Crowds flocking to downtown Tampa for this weekend’s Riverfest will enjoy a day filled with food, drink, live music, a hot air balloon glow event and a lantern parade.
They will also have a chance to get details and share feedback on a roundabout project the City of Tampa has planned downtown.
The city’s Mobility Department is holding an informational session on proposed improvements to the intersection of Doyle Carlton Drive and Laurel Street that include converting the existing four-way stop to a one-lane roundabout.
The May 7 session will run from 10 a.m. to 2 p.m. on the 1100 block of Doyle Carlton Drive, just southwest of the intersection. City staff will be on hand to answer questions and provide information. A preliminary drawing of the intersection redesign will also be on display.
Ken Sides, a senior transportation engineer with the firm Sam Schwartz Engineering, says modern roundabouts like the one the city is planning provide safety benefits by eliminating head-on, T-bone and high speed crashes. They slow the speed of vehicle traffic, improving safety for motorists, pedestrians and cyclists.
The Federal Highway Safety Administration has said roundabouts or traffic circles lead to a 90 percent reduction in fatalities, 75 percent fewer injuries, and 10 to 40 percent fewer crashes involving pedestrians and cyclists.
Sides says they can help the flow of traffic since cars don’t cue up at a stop sign or red light and move pedestrians and cyclists more efficiently.
That may be a significant benefit of the roundabout proposed downtown since it is just east of the Riverwalk and will likely see a significant amount of pedestrians and cyclists.
The pedestrian and cyclist traffic in the area will likely only grow with the future Riverwalk expansion planned for the west side of the Hillsborough River.
In a media release, Tampa officials say the safety improvements will help advance the city's Vision Zero initiative to eliminate traffic deaths and severe injuries on its street network.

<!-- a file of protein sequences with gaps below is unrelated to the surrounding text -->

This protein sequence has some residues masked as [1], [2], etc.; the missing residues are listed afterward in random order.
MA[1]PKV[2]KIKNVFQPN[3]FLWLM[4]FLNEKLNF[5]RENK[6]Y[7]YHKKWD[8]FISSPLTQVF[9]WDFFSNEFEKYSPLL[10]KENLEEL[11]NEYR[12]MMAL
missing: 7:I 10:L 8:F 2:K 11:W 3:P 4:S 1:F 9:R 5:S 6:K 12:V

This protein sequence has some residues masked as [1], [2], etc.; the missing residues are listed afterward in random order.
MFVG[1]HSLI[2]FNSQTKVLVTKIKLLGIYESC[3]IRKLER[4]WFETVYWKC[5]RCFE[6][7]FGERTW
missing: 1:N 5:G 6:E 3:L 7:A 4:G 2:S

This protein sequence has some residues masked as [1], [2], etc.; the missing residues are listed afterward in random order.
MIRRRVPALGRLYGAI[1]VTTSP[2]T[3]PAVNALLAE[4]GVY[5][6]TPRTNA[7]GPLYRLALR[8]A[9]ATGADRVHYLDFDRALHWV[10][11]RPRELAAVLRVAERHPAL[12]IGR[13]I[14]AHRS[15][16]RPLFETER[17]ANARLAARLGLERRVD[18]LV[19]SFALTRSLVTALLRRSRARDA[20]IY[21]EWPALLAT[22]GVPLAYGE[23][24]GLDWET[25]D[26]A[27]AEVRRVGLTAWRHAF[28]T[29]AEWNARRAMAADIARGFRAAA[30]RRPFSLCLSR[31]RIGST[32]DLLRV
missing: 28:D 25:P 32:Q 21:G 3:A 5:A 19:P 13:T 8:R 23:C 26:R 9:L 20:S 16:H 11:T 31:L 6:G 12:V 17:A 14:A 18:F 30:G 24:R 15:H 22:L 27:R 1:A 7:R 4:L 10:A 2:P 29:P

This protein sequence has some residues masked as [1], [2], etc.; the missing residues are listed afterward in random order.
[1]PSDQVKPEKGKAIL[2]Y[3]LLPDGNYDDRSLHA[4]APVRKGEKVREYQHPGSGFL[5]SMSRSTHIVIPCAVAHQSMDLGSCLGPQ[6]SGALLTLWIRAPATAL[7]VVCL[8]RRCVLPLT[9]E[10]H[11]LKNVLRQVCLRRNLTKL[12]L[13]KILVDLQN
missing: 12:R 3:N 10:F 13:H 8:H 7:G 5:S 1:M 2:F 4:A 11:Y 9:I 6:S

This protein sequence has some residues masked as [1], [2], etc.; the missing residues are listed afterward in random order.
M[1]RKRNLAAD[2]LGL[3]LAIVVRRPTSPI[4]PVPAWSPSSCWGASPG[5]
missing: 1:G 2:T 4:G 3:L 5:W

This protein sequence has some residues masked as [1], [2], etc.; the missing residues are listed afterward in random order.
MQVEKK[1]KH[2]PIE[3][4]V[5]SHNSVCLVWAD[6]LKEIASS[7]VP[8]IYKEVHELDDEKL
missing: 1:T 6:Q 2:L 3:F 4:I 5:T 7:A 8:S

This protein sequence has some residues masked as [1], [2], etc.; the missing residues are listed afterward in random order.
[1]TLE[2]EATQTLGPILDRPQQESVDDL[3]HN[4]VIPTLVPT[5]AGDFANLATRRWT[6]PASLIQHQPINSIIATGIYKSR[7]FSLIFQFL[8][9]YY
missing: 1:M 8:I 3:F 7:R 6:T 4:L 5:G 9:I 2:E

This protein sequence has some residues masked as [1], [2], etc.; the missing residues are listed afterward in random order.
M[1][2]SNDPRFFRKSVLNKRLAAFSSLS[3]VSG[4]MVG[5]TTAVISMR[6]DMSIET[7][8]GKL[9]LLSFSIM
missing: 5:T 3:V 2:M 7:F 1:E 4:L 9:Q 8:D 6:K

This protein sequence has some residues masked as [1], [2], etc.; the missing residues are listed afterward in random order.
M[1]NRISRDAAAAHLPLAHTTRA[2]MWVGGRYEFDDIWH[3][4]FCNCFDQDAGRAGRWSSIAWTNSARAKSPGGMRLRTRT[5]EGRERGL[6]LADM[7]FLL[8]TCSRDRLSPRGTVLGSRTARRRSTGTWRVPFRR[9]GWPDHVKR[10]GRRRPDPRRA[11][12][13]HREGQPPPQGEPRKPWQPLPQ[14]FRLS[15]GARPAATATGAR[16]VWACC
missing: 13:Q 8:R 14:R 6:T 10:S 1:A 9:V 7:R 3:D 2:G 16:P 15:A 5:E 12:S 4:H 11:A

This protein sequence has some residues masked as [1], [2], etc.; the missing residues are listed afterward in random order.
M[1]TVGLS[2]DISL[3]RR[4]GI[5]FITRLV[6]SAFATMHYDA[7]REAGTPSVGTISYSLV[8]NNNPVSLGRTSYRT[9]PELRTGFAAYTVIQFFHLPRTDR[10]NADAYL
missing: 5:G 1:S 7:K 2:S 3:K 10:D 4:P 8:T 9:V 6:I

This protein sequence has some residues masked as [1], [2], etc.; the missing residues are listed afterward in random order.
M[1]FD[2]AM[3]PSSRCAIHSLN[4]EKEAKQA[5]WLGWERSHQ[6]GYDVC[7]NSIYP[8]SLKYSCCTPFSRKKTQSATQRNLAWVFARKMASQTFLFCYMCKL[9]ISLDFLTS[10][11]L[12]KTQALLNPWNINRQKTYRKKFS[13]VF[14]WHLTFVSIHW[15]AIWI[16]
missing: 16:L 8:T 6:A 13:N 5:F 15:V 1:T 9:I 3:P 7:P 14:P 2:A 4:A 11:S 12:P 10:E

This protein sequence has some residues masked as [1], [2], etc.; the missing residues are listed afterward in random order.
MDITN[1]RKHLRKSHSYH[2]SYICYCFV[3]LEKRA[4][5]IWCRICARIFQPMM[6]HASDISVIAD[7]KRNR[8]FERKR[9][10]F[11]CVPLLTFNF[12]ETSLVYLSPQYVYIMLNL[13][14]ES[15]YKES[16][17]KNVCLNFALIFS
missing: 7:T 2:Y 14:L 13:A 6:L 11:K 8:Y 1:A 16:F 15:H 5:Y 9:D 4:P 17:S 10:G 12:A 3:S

The plan includes improved crosswalks through the roundabout, buffered bike lanes over the Fortune Taylor Bridge (formerly the Laurel Street Bridge) and improvements to the pavement and stormwater management system within the intersection.
The city says design and construction are fully funded.
Tampa officials say the roundabout will also offer opportunities to reduce pavement while adding greenspace and create an artistic gateway between downtown and the redeveloping West River District, enhancing the connectivity between the two banks of the Hillsborough River.
Sides says a sculpture of Madame Fortune Taylor, the former slave turned successful businesswoman who once owned the land where the roundabout will go, would be an appropriate piece of public art for the central island of the roundabout. In 2017, city officials honored Taylor’s legacy by again putting her name on the historic bridge over the Hillsborough.
“This is a unique opportunity to honor and celebrate a woman who overcame slavery to become a successful business owner and who owned the land where this roundabout is going,” he says.
For more information go to Doyle Carlton Drive and Laurel Street improvements.